What Exactly is Open Enrollment?

If you work for someone else, there’s a good chance that you are, or soon will be, in the midst of Open Enrollment season for your benefit choices. This is the period when your employer allows you to adjust or newly enroll in your employee benefits, like health insurance.

It’s important to pay attention during this time, or you can sometimes be left with a plan that doesn’t fit your needs. For example, a couple of years ago, my husband’s employer switched the open enrollment dates from November to May, and they changed the type of plans as well, so if we didn’t take action, we would have been stuck with a plan that we didn’t want.

Here are some things that you’ll want to ask yourself or others during open enrollment:

Have my needs changed? For example, if you were in your early 20s, you may have still been on your parents’ health insurance, but once you turn 26, you are no longer eligible to do this, so you will probably want to sign up for your own coverage. Or, maybe you now have children that will have some dental needs, and you didn’t have dental insurance before, but now it makes sense to investigate that.

What is the difference in plans? Each year, the premiums usually change, but sometimes the amount of copayments and coinsurance* changes as well. Or, there might be a new type of plan offered. Employers are offering high-deductible plans more and more. This type of plan typically has lower premiums (money out of your paycheck) but you pay for most of your healthcare costs up to a certain amount, called the deductible. With a high-deductible plan, the deductible is just that—high, but the premiums are usually lower than a traditional health insurance plan. The minimum deductible for this type of plan is $1350 for an individual and $2700 for a family. If you are young, single, healthy, and rarely go to the doctor, this might be a good plan for you. However, if you are married with kids and/or have a recurring health condition, you may end up paying more with this type of plan, but not always. This is the kind of thing you’ll want to talk to your plan administrator or benefits specialist about.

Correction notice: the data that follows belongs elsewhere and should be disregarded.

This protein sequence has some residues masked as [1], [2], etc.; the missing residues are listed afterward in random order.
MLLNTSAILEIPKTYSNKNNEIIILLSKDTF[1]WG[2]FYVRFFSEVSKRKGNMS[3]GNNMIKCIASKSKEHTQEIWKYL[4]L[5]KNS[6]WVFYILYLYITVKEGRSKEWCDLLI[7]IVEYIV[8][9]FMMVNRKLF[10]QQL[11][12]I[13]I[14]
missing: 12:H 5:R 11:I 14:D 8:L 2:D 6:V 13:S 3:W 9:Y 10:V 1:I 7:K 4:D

*Jill-splain: coinsurance is the amount that the insurance company will pay. For example, if you have 80% coinsurance, then you will be responsible for 20% of all charges and the insurance company will pay the other 80%.

What does the change in providers mean? Sometimes, the health or other insurance provider will have changed completely, and now you may be looking at a plan that may not include your regular doctor. A few years ago, my husband’s dental insurance changed to a provider that almost no dentist took in our area. We ended up having to switch dentists to find one that accepted our insurance.  Or, you might have to declare a PCP-Primary Care Physician, have all your visits go through them, and obtain referrals from them to be able to see someone outside of that person. This is mostly true with HMO Plans.

If you do make changes, it’s important to also see how these changes will affect your take-home pay and budget. You may want to sign up for a Flexible Spending Account or Health Savings Account (only available if you have a high-deductible insurance plan) to help reduce your costs. In my next blog, I’ll talk about what these are.

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